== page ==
(Un)Common Precedents, Agora II Symposium, Keynote Presentation Abstracts

September 22-24, 2023

(Un)Common Precedents is the second event in the series of biennial symposia called Agora, organized by Carleton Research | Practice of Teaching | Collaborative (CRIPTIC).


C R | P T | Collaborative | is formed by PhD Candidates, PhD students, Post-Professional Master students, and faculty of the Azrieli School of Architecture & Urbanism (ASAU) at Carleton University (CU), Ottawa, Canada. The Collaborative, founded in 2019, pursues research in the humanities with a diverse research agenda that reflects the interests of the collaborators through the Practice of Teaching in academic settings in architecture.


Held on September 22-24, 2023, the symposium is co-convened by Dr. Federica Goffi (C R | P T | C Chair) and PhD Candidates Isabel Potworowski and Kristin Washco (C R | P T | Coordinators). The workshops, exhibitions, and performances are organized with the support of Dr. Jesse Stewart SSAC | Dr. Sheryl Boyle ASAU | Dr. Suzy Harris-Brandts ASAU | Ryan Stec Artengine.


Abstracts of the Keynote Presentation can be found below. The complete Book of Abstracts can be found here on the Agora II website. 


The event will be livestreamed on the ASAU YouTube channel: http://youtube.com/channel/UCnFiZaGcjV4U2L0ZgpMbFXw/live


Writing as a Mode of Investigation

Keynote Speaker: Klaske Havik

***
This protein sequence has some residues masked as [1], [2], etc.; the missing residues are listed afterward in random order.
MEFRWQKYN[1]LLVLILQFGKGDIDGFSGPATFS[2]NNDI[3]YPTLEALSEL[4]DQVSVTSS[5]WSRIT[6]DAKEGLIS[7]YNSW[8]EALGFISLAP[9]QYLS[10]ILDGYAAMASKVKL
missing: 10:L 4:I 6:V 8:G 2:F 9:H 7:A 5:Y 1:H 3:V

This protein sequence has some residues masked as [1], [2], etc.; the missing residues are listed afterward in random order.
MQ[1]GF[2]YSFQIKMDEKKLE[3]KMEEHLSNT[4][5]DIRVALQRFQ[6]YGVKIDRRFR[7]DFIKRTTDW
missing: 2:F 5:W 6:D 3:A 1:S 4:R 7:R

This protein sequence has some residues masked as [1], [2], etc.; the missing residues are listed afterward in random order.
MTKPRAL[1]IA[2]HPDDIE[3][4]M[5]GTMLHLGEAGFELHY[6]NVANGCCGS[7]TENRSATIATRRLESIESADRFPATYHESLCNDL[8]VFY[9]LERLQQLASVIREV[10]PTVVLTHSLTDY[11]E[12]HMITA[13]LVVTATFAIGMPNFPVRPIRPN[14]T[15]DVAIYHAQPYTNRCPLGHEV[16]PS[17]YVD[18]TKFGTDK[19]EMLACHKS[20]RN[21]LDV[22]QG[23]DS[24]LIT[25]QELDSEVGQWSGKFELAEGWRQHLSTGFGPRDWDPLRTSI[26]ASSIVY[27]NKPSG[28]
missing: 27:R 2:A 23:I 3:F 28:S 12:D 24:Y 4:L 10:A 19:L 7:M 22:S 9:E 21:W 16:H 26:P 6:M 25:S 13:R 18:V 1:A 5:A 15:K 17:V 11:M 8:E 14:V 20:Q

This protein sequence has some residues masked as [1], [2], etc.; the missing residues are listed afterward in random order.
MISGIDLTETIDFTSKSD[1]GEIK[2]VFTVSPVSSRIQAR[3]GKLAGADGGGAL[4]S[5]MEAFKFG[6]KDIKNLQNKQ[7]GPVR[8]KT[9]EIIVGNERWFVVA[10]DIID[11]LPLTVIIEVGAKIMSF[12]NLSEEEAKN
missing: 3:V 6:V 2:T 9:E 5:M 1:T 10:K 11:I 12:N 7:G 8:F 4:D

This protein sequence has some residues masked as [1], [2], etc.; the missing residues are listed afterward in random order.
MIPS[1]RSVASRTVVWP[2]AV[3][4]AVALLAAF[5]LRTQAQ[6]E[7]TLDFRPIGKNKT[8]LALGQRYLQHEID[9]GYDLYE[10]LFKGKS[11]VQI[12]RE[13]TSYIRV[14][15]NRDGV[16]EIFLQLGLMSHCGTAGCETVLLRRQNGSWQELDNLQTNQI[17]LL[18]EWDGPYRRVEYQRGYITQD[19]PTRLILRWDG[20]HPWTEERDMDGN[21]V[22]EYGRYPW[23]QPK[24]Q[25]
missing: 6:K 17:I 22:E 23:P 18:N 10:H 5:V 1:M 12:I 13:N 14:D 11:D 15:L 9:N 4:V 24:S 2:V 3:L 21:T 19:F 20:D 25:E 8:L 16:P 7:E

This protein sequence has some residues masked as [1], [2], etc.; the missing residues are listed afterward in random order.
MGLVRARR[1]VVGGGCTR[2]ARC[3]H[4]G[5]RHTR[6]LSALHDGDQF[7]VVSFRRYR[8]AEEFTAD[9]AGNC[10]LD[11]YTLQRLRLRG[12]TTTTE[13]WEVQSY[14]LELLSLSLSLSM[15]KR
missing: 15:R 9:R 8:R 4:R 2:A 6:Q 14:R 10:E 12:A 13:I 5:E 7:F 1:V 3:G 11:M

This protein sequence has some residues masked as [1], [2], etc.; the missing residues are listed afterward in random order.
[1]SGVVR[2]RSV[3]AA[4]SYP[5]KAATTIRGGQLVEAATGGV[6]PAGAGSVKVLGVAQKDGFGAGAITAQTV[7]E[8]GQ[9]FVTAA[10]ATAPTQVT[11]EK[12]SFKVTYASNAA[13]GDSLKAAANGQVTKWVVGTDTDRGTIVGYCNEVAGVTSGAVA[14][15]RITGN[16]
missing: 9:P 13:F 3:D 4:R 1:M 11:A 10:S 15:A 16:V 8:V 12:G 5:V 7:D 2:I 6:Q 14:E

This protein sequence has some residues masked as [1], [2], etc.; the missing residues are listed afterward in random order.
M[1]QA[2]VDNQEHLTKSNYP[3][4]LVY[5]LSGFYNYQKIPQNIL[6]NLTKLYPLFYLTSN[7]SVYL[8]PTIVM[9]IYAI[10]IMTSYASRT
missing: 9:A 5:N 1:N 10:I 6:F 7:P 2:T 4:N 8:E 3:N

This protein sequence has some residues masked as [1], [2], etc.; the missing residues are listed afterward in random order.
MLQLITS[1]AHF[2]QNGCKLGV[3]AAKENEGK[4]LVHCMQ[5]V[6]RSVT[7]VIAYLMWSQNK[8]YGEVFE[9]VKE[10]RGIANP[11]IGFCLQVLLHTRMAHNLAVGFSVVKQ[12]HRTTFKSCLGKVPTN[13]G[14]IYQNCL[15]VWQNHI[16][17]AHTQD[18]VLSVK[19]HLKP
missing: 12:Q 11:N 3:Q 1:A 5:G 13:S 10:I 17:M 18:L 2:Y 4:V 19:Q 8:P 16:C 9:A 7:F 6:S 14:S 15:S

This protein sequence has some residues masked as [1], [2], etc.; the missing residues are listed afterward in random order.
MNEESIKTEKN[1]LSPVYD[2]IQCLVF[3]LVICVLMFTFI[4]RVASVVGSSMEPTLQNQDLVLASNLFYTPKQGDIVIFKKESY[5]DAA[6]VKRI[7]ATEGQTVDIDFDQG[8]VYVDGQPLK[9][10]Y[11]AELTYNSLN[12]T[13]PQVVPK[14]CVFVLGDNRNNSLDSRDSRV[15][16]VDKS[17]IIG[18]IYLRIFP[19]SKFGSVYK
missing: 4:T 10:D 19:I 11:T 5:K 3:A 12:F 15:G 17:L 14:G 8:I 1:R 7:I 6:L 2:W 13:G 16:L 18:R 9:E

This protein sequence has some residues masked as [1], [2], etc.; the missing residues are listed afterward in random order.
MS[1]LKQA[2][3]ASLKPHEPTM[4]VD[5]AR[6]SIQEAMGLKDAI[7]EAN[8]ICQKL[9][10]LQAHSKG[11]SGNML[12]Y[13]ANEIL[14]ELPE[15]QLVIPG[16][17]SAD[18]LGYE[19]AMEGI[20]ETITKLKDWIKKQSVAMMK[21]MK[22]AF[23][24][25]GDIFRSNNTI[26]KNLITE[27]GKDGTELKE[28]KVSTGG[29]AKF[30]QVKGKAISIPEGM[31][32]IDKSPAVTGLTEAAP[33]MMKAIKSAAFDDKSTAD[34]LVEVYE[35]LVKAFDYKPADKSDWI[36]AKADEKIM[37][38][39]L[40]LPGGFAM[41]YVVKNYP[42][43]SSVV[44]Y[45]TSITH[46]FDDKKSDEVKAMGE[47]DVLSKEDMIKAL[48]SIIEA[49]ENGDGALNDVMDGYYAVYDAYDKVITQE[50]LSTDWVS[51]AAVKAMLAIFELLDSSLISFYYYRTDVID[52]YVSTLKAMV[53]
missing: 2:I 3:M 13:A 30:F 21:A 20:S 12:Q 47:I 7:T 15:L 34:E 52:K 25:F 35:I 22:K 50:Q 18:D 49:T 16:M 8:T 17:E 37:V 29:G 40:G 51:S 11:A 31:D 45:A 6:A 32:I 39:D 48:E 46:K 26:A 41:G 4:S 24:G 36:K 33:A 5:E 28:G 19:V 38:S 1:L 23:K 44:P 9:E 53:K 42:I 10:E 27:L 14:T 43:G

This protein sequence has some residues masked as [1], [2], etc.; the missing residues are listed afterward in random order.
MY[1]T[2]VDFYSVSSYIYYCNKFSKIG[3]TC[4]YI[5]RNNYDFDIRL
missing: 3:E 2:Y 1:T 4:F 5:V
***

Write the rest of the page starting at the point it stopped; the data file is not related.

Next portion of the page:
This presentation explores how writing can offer ways to address social and experiential aspects of architectural projects. I will highlight three viewpoints in the use of writing as a mode of investigation: as an architectural journalist, as a researcher looking into literary perspectives towards architecture, and as a ‘literary’ architectural writer.

First, I will show through some examples of articles how I have described architectural projects for several architecture reviews. Then, I will share how I have been seeking literary strategies in architecture, discovering poetic, narrative, and imaginative dimensions in architectural precedents. Finally, I will show how I have used literary modes of writing in presenting architectural projects. In this way, the lecture will address how writing as a mode of investigation allows reading architectural projects in terms of their experiential qualities and sensory affordances while helping to imagine how an architectural project can accommodate social activities.

Klaske Havik is a Professor of the “Methods of Analysis and Imagination” chair at the Faculty of Architecture and the Built Environment, TU Delft in Delft, Netherlands. Her book Urban Literacy: Reading and Writing Architecture (2014), based on her PhD research, proposes a literary approach to architecture and urbanism. Since 1999, she has authored or co-authored 58 book chapters and 56 articles on literature and architectural design. She is currently leading the EU COST Research Network Writing Urban Places.
Blue and white graphic of pieces of buildings and drawings

Thinking Gastronomically Across Many Media

Keynote Speaker: Ken Albala

While we sometimes see high-end restaurants create recipes for specific bespoke ceramics, rarely are physical spaces, pottery, and wooden utensils created together as a unified aesthetic experience for daily use. Rather than recreate stereotypical styles from the past, this address considers how all the objects used in an ordinary meal might combine to create a total gastronomic event. Through hands-on objects in clay, wood and food, the author draws on history and reimagines art and architecture through the lens of food.